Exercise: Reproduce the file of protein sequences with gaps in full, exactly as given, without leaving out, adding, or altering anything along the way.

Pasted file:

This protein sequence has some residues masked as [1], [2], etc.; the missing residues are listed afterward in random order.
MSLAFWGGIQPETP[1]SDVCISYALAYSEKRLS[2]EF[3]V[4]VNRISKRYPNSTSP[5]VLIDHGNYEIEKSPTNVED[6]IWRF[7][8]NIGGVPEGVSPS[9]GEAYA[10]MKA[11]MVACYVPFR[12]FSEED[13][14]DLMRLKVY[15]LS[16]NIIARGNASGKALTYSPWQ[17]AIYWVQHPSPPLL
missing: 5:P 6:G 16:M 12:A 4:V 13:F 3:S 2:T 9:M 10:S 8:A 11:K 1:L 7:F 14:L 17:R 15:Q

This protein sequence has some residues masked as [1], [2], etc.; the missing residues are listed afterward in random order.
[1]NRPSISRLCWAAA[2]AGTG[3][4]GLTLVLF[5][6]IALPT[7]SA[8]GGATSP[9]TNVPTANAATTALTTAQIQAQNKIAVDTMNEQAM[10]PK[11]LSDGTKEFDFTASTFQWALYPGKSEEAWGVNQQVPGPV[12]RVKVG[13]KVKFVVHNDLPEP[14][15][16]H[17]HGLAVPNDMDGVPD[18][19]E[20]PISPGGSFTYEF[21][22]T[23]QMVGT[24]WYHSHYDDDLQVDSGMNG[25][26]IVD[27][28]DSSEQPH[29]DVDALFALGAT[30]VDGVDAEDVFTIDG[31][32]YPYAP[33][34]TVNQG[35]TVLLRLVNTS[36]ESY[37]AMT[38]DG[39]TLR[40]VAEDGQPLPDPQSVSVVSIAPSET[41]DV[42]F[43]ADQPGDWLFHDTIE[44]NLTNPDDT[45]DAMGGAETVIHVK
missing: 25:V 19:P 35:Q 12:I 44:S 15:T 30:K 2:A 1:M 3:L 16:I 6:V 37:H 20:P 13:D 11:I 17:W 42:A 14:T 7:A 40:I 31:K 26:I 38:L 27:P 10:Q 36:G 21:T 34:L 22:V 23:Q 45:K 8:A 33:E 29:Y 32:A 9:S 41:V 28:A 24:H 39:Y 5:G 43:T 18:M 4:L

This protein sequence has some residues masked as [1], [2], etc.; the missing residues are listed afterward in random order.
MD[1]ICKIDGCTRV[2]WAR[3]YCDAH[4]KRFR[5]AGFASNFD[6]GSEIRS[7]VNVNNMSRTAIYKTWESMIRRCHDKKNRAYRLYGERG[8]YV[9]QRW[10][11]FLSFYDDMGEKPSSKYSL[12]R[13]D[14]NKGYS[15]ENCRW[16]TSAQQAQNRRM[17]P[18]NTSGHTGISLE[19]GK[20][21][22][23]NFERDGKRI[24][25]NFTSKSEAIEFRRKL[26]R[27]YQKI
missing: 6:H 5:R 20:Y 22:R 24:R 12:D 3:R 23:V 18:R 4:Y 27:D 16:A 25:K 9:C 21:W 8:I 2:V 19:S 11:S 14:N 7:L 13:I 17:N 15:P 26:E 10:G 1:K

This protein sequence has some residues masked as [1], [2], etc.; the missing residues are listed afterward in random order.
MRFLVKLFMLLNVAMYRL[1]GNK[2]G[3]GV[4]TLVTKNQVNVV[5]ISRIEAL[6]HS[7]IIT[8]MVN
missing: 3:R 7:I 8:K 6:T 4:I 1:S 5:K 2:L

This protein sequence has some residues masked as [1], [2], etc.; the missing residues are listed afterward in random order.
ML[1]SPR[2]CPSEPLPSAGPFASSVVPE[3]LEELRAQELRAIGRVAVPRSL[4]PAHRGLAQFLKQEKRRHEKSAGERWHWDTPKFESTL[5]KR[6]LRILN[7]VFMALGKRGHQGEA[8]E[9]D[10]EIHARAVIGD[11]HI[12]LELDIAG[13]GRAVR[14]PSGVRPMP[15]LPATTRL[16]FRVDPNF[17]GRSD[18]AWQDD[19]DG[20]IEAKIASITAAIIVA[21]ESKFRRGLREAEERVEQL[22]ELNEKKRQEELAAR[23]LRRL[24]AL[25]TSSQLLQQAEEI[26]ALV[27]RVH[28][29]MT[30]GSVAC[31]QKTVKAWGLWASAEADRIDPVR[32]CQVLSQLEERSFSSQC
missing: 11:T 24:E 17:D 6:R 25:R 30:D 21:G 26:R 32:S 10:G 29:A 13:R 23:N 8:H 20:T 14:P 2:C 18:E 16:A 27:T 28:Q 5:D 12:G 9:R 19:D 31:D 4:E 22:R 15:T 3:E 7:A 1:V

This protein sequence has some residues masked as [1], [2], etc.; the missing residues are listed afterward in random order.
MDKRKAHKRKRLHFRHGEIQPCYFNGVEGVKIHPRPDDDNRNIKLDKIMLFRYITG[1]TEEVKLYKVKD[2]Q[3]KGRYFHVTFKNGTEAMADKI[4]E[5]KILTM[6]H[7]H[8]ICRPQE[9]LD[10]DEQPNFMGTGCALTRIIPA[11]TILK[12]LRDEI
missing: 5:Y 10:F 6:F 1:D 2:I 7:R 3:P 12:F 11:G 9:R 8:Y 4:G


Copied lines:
This protein sequence has some residues masked as [1], [2], etc.; the missing residues are listed afterward in random order.
MSLAFWGGIQPETP[1]SDVCISYALAYSEKRLS[2]EF[3]V[4]VNRISKRYPNSTSP[5]VLIDHGNYEIEKSPTNVED[6]IWRF[7][8]NIGGVPEGVSPS[9]GEAYA[10]MKA[11]MVACYVPFR[12]FSEED[13][14]DLMRLKVY[15]LS[16]NIIARGNASGKALTYSPWQ[17]AIYWVQHPSPPLL
missing: 5:P 6:G 16:M 12:A 4:V 13:F 3:S 2:T 9:M 10:S 8:A 11:K 1:L 7:F 14:L 17:R 15:Q

This protein sequence has some residues masked as [1], [2], etc.; the missing residues are listed afterward in random order.
[1]NRPSISRLCWAAA[2]AGTG[3][4]GLTLVLF[5][6]IALPT[7]SA[8]GGATSP[9]TNVPTANAATTALTTAQIQAQNKIAVDTMNEQAM[10]PK[11]LSDGTKEFDFTASTFQWALYPGKSEEAWGVNQQVPGPV[12]RVKVG[13]KVKFVVHNDLPEP[14][15][16]H[17]HGLAVPNDMDGVPD[18][19]E[20]PISPGGSFTYEF[21][22]T[23]QMVGT[24]WYHSHYDDDLQVDSGMNG[25][26]IVD[27][28]DSSEQPH[29]DVDALFALGAT[30]VDGVDAEDVFTIDG[31][32]YPYAP[33][34]TVNQG[35]TVLLRLVNTS[36]ESY[37]AMT[38]DG[39]TLR[40]VAEDGQPLPDPQSVSVVSIAPSET[41]DV[42]F[43]ADQPGDWLFHDTIE[44]NLTNPDDT[45]DAMGGAETVIHVK
missing: 25:V 19:P 35:Q 12:I 44:S 15:T 30:K 2:A 1:M 3:L 16:I 6:V 37:H 20:P 13:D 11:I 17:W 42:A 14:T 7:A 40:I 31:K 26:I 38:L 27:P 10:Q 36:G 21:T 34:L 22:V 23:Q 45:K 8:A 33:E 29:Y 32:A 9:S 41:V 28:A 24:H 39:Y 5:G 43:T 18:M 4:L

This protein sequence has some residues masked as [1], [2], etc.; the missing residues are listed afterward in random order.
MD[1]ICKIDGCTRV[2]WAR[3]YCDAH[4]KRFR[5]AGFASNFD[6]GSEIRS[7]VNVNNMSRTAIYKTWESMIRRCHDKKNRAYRLYGERG[8]YV[9]QRW[10][11]FLSFYDDMGEKPSSKYSL[12]R[13]D[14]NKGYS[15]ENCRW[16]TSAQQAQNRRM[17]P[18]NTSGHTGISLE[19]GK[20][21][22][23]NFERDGKRI[24][25]NFTSKSEAIEFRRKL[26]R[27]YQKI
missing: 6:H 5:R 20:Y 22:R 24:R 12:D 3:R 23:V 18:R 4:Y 27:D 16:A 25:K 9:C 21:W 8:I 2:V 19:S 11:S 14:N 7:L 13:I 17:N 15:P 26:E 10:G 1:K

This protein sequence has some residues masked as [1], [2], etc.; the missing residues are listed afterward in random order.
MRFLVKLFMLLNVAMYRL[1]GNK[2]G[3]GV[4]TLVTKNQVNVV[5]ISRIEAL[6]HS[7]IIT[8]MVN
missing: 3:R 7:I 8:K 6:T 4:I 1:S 5:K 2:L

This protein sequence has some residues masked as [1], [2], etc.; the missing residues are listed afterward in random order.
ML[1]SPR[2]CPSEPLPSAGPFASSVVPE[3]LEELRAQELRAIGRVAVPRSL[4]PAHRGLAQFLKQEKRRHEKSAGERWHWDTPKFESTL[5]KR[6]LRILN[7]VFMALGKRGHQGEA[8]E[9]D[10]EIHARAVIGD[11]HI[12]LELDIAG[13]GRAVR[14]PSGVRPMP[15]LPATTRL[16]FRVDPNF[17]GRSD[18]AWQDD[19]DG[20]IEAKIASITAAIIVA[21]ESKFRRGLREAEERVEQL[22]ELNEKKRQEELAAR[23]LRRL[24]AL[25]TSSQLLQQAEEI[26]ALV[27]RVH[28][29]MT[30]GSVAC[31]QKTVKAWGLWASAEADRIDPVR[32]CQVLSQLEERSFSSQC
missing: 11:T 24:E 17:D 6:R 25:R 30:D 21:G 26:R 32:S 10:G 29:A 13:R 23:N 8:H 20:T 14:P 2:C 18:E 16:A 27:T 28:Q 5:D 12:G 9:R 19:D 31:D 4:E 22:R 15:T 3:E 7:A 1:V

This protein sequence has some residues masked as [1], [2], etc.; the missing residues are listed afterward in random order.
MDKRKAHKRKRLHFRHGEIQPCYFNGVEGVKIHPRPDDDNRNIKLDKIMLFRYITG[1]TEEVKLYKVKD[2]Q[3]KGRYFHVTFKNGTEAMADKI[4]E[5]KILTM[6]H[7]H[8]ICRPQE[9]LD[10]DEQPNFMGTGCALTRIIPA[11]TILK[12]LRDEI
missing: 5:Y 10:F 6:F 1:D 2:I 7:R 3:P 12:F 11:G 9:R 8:Y 4:G